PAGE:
Almost anyone who has flown in recent years has experienced flight delays that have turned air travel into a nightmare. Today, we are at a crossroads concerning the modernization of our current federal aviation system, and we now have an opportunity to upgrade our decades-old air traffic system and bring it into the 21st Century. As we struggle to recover from the worst recession since the Great Depression, we have the chance to create jobs while modernizing our aviation system to improve safety and efficiency.
The U.S. Senate will be voting on the Federal Aviation Administration (FAA) Reauthorization bill next week. It includes funding to implement the Next Generation Air Transportation System (NextGen) to revamp our air traffic control technology that is now more than half a century old. Our current air traffic control system is “ground based,” requiring planes to follow broadcasting points on the ground, often adding hundreds of miles to a flight. NextGen technology will rely on satellite imagery, or Global Positioning System (GPS), to guide flights along the shortest route between two locations, significantly reducing travel times and fuel consumption.
The FAA estimates the NextGen would cut the number of commercial flight delays nationwide by approximately 21 percent or 200,000 delays. According to the National Center of Excellence for Aviation Operations Research, the total cost of all U.S. air transport delays in 2007 was $32.9 billion, including $16.7 billion in costs to passengers. In Maryland, it is estimated that the implementation of NextGen could result in a reduction of 4,100 flight delays at Thurgood Marshall-BWI International Airport. We need an air transport system on which businesses and people can rely.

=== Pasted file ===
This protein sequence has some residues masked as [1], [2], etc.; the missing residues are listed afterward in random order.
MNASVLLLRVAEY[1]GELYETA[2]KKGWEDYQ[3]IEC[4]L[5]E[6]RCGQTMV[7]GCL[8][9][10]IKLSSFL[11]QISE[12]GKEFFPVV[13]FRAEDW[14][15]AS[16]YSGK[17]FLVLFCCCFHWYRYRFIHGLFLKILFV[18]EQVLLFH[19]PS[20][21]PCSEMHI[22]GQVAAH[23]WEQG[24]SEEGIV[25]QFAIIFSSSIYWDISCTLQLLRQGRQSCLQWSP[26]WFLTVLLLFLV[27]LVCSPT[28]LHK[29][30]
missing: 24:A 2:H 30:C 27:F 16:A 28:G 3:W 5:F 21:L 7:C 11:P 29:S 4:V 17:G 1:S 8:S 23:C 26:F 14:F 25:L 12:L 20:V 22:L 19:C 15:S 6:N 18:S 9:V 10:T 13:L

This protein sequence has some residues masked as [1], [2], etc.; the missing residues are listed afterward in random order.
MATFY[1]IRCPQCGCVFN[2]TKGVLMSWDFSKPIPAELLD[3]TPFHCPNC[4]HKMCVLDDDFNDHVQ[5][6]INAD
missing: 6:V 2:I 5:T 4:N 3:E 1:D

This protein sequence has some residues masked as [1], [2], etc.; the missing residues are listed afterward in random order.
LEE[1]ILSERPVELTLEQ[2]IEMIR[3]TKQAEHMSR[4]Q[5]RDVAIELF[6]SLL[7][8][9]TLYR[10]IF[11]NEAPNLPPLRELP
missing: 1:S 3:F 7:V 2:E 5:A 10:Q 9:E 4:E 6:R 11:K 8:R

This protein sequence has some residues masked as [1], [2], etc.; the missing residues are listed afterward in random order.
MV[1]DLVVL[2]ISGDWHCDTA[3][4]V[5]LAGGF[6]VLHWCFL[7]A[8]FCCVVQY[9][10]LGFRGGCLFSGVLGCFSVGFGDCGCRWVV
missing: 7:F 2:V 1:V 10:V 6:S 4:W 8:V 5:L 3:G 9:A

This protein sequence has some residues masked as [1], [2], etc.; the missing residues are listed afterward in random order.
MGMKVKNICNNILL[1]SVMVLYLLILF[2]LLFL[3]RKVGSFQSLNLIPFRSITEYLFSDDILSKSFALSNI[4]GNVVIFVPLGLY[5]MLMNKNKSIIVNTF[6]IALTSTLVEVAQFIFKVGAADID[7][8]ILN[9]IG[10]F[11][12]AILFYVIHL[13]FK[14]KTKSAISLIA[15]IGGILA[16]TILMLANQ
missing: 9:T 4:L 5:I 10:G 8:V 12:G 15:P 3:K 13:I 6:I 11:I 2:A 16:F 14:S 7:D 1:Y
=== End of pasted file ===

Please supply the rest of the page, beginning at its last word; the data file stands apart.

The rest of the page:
Let’s talk about jobs. Bringing our air traffic control system into the 21st Century will create 280,000 jobs in airports around the nation. The airline industry accounts for approximately 11 million U.S. jobs and $1.2 trillion in annual economic activity. The legislation the Senate will be voting on next week provides the airline industry the essential infrastructure it needs to remain strong and competitive in the global economy.
While we need to address our budget deficit, we want to be smart about it. Our nation needs to have a strong, competitive aviation industry to keep our economy growing. With Next Gen, we have an opportunity to move forward in making the necessary improvements to our aging aviation infrastructure in a way that will improve safety, create jobs and stimulate future growth.